One-on-One With Sean Sutton - Part 2

Go Pokes had the chance to sit down and visit with Cowboy head basketball coach Sean Sutton this past weekend. The interview included topics as how much pressure does he feel to live up to the achievements of his dad, and what will be the difference in a Sean Sutton-coached team versus an Eddie Sutton-coached squad. Here's the second of three installments that we'll run this week.

Go Pokes: Do you think you will feel any pressure to live up to the achievements of your dad?
Sutton: I've always felt that pressure. But the most pressure I feel is the pressure I put on myself because I've always been driven to be successful. When I came back to Oklahoma State to coach (in 1994) I really wanted my dad to have an opportunity to coach in another Final Four and to hopefully win a national championship. So every day I was motivated by that. A lot of times you create your own pressure, and you have your own set of expectations. There's nobody who feels any more strongly or has any more passion for this school or this program than myself. I think the pressure will come from within me.
Obviously, there are huge expectations for this program every year and it's only natural that people are going to try to make comparsions between me and my dad. I don't think it's ever easy to replace a legendary figure. It's not an easy thing to do, but at the same time I knew that going in. Before I decided to accept this job I thought through all that stuff and in the end I was not going to let pressure enter the equation. That's going to be there regardless of where you coach. Every coach, regardless of whether it's high school, college or the NBA, we're always going to be under a tremendous amount of pressure and the bottom line is you have to win basketball games. The two most important things (at OSU) are our guys graduate, and do well in school, and that we operate within NCAA rules and continue to represent this program on and off the court and win games. That's the bottom line. If we do that than we're going to be successful, and the people are going to be happy.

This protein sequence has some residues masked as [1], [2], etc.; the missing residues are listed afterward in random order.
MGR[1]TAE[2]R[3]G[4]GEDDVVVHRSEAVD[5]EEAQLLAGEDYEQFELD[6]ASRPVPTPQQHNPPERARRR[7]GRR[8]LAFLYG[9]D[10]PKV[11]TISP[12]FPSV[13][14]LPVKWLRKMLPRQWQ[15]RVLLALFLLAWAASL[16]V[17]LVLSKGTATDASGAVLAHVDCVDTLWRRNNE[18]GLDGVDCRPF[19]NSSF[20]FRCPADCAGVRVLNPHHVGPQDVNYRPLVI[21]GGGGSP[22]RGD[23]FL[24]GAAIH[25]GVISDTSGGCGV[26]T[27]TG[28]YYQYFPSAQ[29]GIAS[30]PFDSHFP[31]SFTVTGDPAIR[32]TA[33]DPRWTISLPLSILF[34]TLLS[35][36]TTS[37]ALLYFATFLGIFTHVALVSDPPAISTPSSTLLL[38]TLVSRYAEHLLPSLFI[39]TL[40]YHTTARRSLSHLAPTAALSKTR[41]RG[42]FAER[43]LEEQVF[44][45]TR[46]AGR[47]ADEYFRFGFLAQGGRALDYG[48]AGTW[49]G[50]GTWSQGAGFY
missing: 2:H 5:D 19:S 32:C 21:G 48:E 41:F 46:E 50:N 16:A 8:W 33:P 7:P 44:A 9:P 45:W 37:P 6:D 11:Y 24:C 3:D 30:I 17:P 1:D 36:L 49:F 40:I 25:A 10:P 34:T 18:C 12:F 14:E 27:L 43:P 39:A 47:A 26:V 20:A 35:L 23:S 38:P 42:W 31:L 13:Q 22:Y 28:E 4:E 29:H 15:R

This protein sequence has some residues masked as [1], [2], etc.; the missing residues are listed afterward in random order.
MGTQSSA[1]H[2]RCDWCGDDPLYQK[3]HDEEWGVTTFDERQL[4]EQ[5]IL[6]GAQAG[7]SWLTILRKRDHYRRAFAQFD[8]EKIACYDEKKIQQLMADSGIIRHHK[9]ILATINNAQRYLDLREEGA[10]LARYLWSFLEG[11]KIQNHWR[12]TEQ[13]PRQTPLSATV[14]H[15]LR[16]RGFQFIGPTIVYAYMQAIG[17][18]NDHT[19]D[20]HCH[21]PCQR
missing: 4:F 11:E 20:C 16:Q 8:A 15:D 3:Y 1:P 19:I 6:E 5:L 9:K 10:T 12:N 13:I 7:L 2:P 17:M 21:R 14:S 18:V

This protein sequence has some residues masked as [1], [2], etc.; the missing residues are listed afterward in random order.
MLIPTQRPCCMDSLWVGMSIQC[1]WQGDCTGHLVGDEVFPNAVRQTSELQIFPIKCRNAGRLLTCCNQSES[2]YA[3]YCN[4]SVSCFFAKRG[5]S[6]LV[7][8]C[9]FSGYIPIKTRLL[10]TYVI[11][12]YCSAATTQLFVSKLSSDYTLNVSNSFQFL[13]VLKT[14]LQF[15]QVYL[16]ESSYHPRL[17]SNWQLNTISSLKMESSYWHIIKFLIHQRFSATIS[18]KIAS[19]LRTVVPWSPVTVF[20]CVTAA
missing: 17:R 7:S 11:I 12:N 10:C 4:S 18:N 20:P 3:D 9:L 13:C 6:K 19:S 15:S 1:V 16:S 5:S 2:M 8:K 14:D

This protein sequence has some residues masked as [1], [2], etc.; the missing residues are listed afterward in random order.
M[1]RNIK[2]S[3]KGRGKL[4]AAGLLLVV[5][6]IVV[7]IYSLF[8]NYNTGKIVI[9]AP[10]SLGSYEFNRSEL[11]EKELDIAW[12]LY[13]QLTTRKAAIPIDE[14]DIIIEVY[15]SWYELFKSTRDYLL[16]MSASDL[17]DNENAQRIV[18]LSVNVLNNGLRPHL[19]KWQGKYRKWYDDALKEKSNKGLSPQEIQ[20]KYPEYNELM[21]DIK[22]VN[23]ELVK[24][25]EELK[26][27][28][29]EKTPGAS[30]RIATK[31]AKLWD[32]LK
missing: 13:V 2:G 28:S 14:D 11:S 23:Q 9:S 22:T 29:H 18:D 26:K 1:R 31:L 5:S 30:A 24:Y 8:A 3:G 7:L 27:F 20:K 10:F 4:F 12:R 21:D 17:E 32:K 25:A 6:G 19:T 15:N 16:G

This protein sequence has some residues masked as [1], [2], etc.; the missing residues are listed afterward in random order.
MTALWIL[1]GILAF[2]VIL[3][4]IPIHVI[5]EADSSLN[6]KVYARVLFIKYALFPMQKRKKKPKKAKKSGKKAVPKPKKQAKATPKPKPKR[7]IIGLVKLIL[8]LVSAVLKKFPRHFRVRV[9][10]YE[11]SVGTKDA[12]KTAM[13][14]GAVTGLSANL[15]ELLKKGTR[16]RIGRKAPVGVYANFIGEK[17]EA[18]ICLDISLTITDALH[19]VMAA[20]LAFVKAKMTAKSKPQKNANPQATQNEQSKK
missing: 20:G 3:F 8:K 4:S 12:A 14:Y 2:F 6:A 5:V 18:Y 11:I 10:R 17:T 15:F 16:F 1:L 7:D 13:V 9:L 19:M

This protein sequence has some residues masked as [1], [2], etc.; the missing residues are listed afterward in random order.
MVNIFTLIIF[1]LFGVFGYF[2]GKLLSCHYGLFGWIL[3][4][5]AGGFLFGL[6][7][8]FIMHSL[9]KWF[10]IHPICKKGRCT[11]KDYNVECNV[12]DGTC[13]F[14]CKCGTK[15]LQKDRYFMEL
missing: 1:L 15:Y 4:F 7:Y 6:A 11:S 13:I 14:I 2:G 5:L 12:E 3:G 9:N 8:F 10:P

Go Pokes: Usually when someone is named head coach at a major college there's a big news conference, but that didn't happen for you earlier this year. Were you disappointed?
Sutton: No. I had a press conference a couple years ago when they made the decision to promote me to head coach designate, and that was good enough. Publicity and that sort of thing is not something that I've driven by. I'd much rather be around our players or recruiting, and trying to help this program. Something like that's just not that big a deal to me.

Go Pokes: What difference will the average basketball fan notice from a Sean Sutton-coached basketball team as compared to an Eddie Sutton-coached basketball team?
Sutton: I hope there won't be a whole bunch. I hope people turn on the TV and say, ‘There's Oklahoma State and they're doing their thing.' I hope there are a lot of similarities; if there is that means we're playing well and probably winning agood portion of our games. The system that he's used through the years, and he's modified it and adjusted to the rule changes to the game, and adjusted to the personality of kids today, has always been to play good hard-nosed, tough man-to-man defense, make sure you get good shots, take care of the basketball, don't beat yourself, rebound the ball at both ends, and then play hard and play as a team.